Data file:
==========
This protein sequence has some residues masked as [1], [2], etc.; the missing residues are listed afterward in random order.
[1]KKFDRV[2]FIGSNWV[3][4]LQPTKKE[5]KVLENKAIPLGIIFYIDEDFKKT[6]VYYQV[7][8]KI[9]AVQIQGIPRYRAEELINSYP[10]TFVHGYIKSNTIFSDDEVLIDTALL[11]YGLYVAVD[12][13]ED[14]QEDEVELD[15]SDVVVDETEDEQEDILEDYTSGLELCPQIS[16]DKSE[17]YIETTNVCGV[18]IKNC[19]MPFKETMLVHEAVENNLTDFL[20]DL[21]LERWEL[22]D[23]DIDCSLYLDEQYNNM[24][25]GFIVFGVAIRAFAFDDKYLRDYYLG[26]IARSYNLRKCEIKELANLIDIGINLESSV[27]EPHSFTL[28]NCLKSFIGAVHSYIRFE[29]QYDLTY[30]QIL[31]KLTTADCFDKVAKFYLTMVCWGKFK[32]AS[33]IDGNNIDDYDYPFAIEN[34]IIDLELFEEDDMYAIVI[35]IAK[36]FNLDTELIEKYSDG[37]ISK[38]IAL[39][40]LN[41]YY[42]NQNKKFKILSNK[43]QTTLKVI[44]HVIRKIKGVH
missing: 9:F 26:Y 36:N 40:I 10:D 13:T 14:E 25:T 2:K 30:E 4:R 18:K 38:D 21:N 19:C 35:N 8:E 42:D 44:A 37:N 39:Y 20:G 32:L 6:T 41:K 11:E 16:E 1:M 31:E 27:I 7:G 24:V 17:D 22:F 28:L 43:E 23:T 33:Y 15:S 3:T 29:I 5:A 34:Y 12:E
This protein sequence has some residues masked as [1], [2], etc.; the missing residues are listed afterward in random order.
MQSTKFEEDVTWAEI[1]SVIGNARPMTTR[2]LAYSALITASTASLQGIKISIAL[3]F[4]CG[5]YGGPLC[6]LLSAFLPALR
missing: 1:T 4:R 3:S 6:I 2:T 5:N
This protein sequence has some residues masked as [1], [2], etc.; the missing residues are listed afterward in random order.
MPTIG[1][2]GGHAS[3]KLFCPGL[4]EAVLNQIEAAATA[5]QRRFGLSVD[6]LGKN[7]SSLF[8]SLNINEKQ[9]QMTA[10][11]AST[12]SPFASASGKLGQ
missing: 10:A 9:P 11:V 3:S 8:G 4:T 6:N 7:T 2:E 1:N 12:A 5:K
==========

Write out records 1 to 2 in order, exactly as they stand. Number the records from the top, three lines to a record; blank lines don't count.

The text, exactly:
This protein sequence has some residues masked as [1], [2], etc.; the missing residues are listed afterward in random order.
[1]KKFDRV[2]FIGSNWV[3][4]LQPTKKE[5]KVLENKAIPLGIIFYIDEDFKKT[6]VYYQV[7][8]KI[9]AVQIQGIPRYRAEELINSYP[10]TFVHGYIKSNTIFSDDEVLIDTALL[11]YGLYVAVD[12][13]ED[14]QEDEVELD[15]SDVVVDETEDEQEDILEDYTSGLELCPQIS[16]DKSE[17]YIETTNVCGV[18]IKNC[19]MPFKETMLVHEAVENNLTDFL[20]DL[21]LERWEL[22]D[23]DIDCSLYLDEQYNNM[24][25]GFIVFGVAIRAFAFDDKYLRDYYLG[26]IARSYNLRKCEIKELANLIDIGINLESSV[27]EPHSFTL[28]NCLKSFIGAVHSYIRFE[29]QYDLTY[30]QIL[31]KLTTADCFDKVAKFYLTMVCWGKFK[32]AS[33]IDGNNIDDYDYPFAIEN[34]IIDLELFEEDDMYAIVI[35]IAK[36]FNLDTELIEKYSDG[37]ISK[38]IAL[39][40]LN[41]YY[42]NQNKKFKILSNK[43]QTTLKVI[44]HVIRKIKGVH
missing: 9:F 26:Y 36:N 40:I 10:D 13:T 14:E 25:T 2:K 30:E 4:R 18:K 38:D 21:N 19:C 35:N 8:E 42:D 44:A 37:N 39:Y 20:G 32:L 6:T 41:K 11:E 16:E 1:M 31:E 27:I 7:G 24:V 17:D 22:F 28:L 43:E 23:T 33:Y 15:S 3:T 29:I 5:A 34:Y 12:E
This protein sequence has some residues masked as [1], [2], etc.; the missing residues are listed afterward in random order.
MQSTKFEEDVTWAEI[1]SVIGNARPMTTR[2]LAYSALITASTASLQGIKISIAL[3]F[4]CG[5]YGGPLC[6]LLSAFLPALR
missing: 1:T 4:R 3:S 6:I 2:T 5:N